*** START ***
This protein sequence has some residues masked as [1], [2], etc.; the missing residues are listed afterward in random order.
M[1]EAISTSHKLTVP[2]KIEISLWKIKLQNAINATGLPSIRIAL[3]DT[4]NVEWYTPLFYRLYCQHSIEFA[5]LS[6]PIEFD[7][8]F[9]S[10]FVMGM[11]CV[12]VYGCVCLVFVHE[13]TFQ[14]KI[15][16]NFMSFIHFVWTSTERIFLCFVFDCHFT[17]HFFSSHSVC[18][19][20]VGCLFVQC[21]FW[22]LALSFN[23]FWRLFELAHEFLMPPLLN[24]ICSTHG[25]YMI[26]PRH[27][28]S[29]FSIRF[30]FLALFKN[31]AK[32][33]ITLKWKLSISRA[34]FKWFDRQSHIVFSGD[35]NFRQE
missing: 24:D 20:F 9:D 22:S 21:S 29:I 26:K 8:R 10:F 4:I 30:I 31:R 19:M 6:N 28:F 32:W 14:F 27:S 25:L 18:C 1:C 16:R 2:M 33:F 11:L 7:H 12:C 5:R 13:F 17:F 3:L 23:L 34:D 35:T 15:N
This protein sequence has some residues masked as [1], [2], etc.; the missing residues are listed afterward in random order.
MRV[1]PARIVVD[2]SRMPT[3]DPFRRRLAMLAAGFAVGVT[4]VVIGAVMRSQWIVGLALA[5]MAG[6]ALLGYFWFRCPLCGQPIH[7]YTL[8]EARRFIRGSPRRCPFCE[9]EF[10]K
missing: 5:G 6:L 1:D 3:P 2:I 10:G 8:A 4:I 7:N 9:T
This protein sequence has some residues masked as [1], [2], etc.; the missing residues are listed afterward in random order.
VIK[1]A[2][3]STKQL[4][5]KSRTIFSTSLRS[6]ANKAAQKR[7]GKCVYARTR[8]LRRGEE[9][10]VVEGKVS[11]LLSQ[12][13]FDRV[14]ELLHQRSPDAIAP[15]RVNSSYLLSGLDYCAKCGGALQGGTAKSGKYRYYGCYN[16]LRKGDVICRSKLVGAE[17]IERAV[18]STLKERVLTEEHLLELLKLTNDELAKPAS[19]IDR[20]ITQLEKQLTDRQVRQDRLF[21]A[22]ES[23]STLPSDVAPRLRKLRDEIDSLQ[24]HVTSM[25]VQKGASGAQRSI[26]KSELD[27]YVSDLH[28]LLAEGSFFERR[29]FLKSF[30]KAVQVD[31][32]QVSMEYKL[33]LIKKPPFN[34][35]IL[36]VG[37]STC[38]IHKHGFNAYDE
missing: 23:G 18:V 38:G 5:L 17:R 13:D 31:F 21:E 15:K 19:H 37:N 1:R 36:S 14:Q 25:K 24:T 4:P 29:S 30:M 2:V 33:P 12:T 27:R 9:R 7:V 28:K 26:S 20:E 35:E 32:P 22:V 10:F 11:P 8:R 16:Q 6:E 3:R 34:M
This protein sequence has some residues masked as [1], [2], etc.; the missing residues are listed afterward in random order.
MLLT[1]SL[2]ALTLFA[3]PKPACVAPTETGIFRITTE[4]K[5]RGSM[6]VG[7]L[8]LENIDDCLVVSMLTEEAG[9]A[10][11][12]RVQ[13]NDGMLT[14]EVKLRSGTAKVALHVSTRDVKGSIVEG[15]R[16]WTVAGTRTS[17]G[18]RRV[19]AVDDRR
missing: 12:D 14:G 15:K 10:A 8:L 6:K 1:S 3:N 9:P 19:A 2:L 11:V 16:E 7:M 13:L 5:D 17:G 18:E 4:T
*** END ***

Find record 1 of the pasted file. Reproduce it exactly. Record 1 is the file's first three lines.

This protein sequence has some residues masked as [1], [2], etc.; the missing residues are listed afterward in random order.
M[1]EAISTSHKLTVP[2]KIEISLWKIKLQNAINATGLPSIRIAL[3]DT[4]NVEWYTPLFYRLYCQHSIEFA[5]LS[6]PIEFD[7][8]F[9]S[10]FVMGM[11]CV[12]VYGCVCLVFVHE[13]TFQ[14]KI[15][16]NFMSFIHFVWTSTERIFLCFVFDCHFT[17]HFFSSHSVC[18][19][20]VGCLFVQC[21]FW[22]LALSFN[23]FWRLFELAHEFLMPPLLN[24]ICSTHG[25]YMI[26]PRH[27][28]S[29]FSIRF[30]FLALFKN[31]AK[32][33]ITLKWKLSISRA[34]FKWFDRQSHIVFSGD[35]NFRQE
missing: 24:D 20:F 9:D 22:S 21:S 29:I 26:K 8:R 10:F 4:I 30:I 31:R 19:M 6:N 28:F 32:W 14:F 27:S 25:L 18:C 1:C 16:R 2:M 33:F 11:L 7:H 12:C 5:R 13:F 17:F 3:L 23:L 34:D 35:T 15:N